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Ever since the prime minister announced his plan for unilateral withdrawal from Gush Katif, the northern tip of the Gaza Strip and northern Samaria - or, as he prefers to call it, the disengagement plan - speculation has been rife regarding the reasons for this move. What sense does it make to hand the Palestinian terrorists a sense of achievement at this time? Why go counter to the positions of the Likud party he heads? Why break up the most stable government coalition Israel has had in many years? Why reverse the position he presented to the voters at the last election? And why plunge the country into the trauma of uprooting settlers from their homes without receiving any Palestinian concessions in return?

What in the world made him do it? The most bizarre reasons have been proposed to explain this U-turn in Sharon's policies. But now the cat is out of the bag. Dov Weisglass, the prime minister's former bureau chief, in his interview with Ari Shavit (Haaretz Magazine, October 8) has revealed the secret - put the blame on Yossi Beilin. "Because in the fall of 2003 we understood that everything is stuck. And even though according to the American reading of the situation, the blame fell on the Palestinians and not on us, Arik grasped that this state of affairs would not last. That they wouldn't leave us alone, that they wouldn't get off our case. Time was not on our side. There was international erosion, internal erosion. Domestically, in the meantime, everything was collapsing. The economy was stagnant, and the Geneva Initiative garnered broad support," Weisglass explains.

Few in Israel will recall the fall of 2003, exactly one year ago, in such dark colors. Almost the contrary. The economy showed the first signs of picking up. The battle against Palestinian terror was beginning to show results. Relations with Washington were good. But, as has been frequently remarked, things look different when viewed from the Prime Minister's Office. But Yossi Beilin's Geneva initiative? Any astute observer knew that this ludicrous "agreement" was stillborn and would go nowhere. By now it has been long forgotten, and not because of the "disengagement" plan. Was this a reason to announce that Israel was going to uproot the settlers of Gush Katif?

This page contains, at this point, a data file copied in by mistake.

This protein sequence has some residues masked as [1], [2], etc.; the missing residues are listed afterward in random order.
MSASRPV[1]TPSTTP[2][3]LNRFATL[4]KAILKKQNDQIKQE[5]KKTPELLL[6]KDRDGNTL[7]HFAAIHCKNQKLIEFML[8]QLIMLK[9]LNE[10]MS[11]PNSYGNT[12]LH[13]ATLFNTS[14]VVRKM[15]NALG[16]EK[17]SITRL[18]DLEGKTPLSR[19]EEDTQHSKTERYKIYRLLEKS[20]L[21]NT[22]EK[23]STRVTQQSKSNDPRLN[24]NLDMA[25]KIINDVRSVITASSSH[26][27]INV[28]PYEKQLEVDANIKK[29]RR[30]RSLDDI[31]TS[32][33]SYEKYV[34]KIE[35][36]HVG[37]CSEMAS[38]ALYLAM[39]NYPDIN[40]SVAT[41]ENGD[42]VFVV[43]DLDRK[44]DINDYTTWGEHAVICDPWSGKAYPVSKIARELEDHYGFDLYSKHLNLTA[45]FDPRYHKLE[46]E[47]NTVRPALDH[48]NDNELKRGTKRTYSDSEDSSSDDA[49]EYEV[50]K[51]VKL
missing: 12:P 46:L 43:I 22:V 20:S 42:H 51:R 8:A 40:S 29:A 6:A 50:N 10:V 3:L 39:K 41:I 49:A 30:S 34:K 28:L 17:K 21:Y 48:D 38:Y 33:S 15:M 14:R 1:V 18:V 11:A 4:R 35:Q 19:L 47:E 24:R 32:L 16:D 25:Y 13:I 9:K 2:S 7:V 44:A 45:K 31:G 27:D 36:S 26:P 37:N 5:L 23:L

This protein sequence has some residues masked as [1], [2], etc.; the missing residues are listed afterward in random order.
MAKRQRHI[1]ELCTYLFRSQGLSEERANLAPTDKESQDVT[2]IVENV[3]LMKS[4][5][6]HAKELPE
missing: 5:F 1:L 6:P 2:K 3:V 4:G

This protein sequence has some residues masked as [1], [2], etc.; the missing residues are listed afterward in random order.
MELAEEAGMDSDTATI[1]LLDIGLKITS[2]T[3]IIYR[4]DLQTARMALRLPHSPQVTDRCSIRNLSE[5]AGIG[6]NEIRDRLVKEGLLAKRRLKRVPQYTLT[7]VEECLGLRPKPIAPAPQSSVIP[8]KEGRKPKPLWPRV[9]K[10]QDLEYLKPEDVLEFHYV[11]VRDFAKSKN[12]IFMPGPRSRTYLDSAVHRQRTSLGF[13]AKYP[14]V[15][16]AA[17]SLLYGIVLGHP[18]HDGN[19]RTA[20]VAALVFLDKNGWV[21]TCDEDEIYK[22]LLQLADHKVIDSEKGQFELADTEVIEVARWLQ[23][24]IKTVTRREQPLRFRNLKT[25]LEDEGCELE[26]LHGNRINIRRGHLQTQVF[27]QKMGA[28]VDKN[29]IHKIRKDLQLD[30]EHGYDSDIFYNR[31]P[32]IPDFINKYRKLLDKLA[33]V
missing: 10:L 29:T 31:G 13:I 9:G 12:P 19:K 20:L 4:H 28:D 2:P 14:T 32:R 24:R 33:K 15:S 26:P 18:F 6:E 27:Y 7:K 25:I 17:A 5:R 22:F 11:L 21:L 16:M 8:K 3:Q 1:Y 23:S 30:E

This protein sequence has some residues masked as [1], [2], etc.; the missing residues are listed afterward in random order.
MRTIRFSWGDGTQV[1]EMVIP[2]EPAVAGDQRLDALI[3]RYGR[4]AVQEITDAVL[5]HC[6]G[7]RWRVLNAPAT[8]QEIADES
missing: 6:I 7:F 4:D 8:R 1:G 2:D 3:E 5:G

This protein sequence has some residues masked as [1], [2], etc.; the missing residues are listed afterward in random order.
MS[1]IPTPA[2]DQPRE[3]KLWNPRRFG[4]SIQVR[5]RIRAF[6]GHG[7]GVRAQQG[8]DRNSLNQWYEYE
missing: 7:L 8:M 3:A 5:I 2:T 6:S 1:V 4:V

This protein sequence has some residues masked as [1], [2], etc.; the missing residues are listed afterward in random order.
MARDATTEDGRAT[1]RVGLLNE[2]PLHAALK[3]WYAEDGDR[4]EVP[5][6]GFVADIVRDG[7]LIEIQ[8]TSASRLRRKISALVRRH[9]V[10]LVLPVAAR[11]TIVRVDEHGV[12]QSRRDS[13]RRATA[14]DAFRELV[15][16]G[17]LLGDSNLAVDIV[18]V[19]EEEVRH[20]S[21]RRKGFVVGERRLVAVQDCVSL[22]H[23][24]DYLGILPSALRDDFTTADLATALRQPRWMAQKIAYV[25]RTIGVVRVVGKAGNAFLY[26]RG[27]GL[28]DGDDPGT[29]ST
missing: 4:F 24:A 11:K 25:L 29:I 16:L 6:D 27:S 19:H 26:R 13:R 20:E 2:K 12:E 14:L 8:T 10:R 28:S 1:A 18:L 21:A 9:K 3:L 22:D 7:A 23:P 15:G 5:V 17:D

The critics of the prime minister's change of position were reminded by his supporters that the late Moshe Dayan had said that only donkeys do not change their minds. A more appropriate aphorism was coined by the great economist John Maynard Keynes who is reputed to have said: "When the facts change, I change my mind. How about you?"

The facts have changed in Gaza since the fall of 2003. If the prime minister expected that the announcement of the impending unilateral withdrawal would lead to quiet in the Gaza Strip, he was sorely mistaken. Since the announcement, violence there has hit a record, with Sderot and Gush Katif receiving an almost daily dose of Qassam rockets and mortar shells. Rather than deciding to quietly await the Israeli withdrawal from Gush Katif, the Palestinian terrorists have decided to compete for the glory of having chased Israel out of the area.

If for some strange reason the Prime Minister's Office believed that after the announcement that we were leaving the area, some of our friends who had been badgering us to return to the 1967 lines would decide to leave Israel alone and tell the Palestinians that now the ball was in their court, that has not come about.

And the Palestinians? From Arafat to the Hamas, they saw in the withdrawal from Gush Katif a sign that terrorism pays off. Only an appetizer, increasing their appetite for further Israeli withdrawals, their mouth watering as they visualize Ashkelon coming into range of the Qassam rockets after the Israeli withdrawal. It is beginning to look as if the disengagement plan has turned into a prescription for dragging Israel deeper into the morass of Gaza.

So the facts have changed and maybe the time has come to change policy and to abandon the disengagement plan. After all, only donkeys don't change their minds.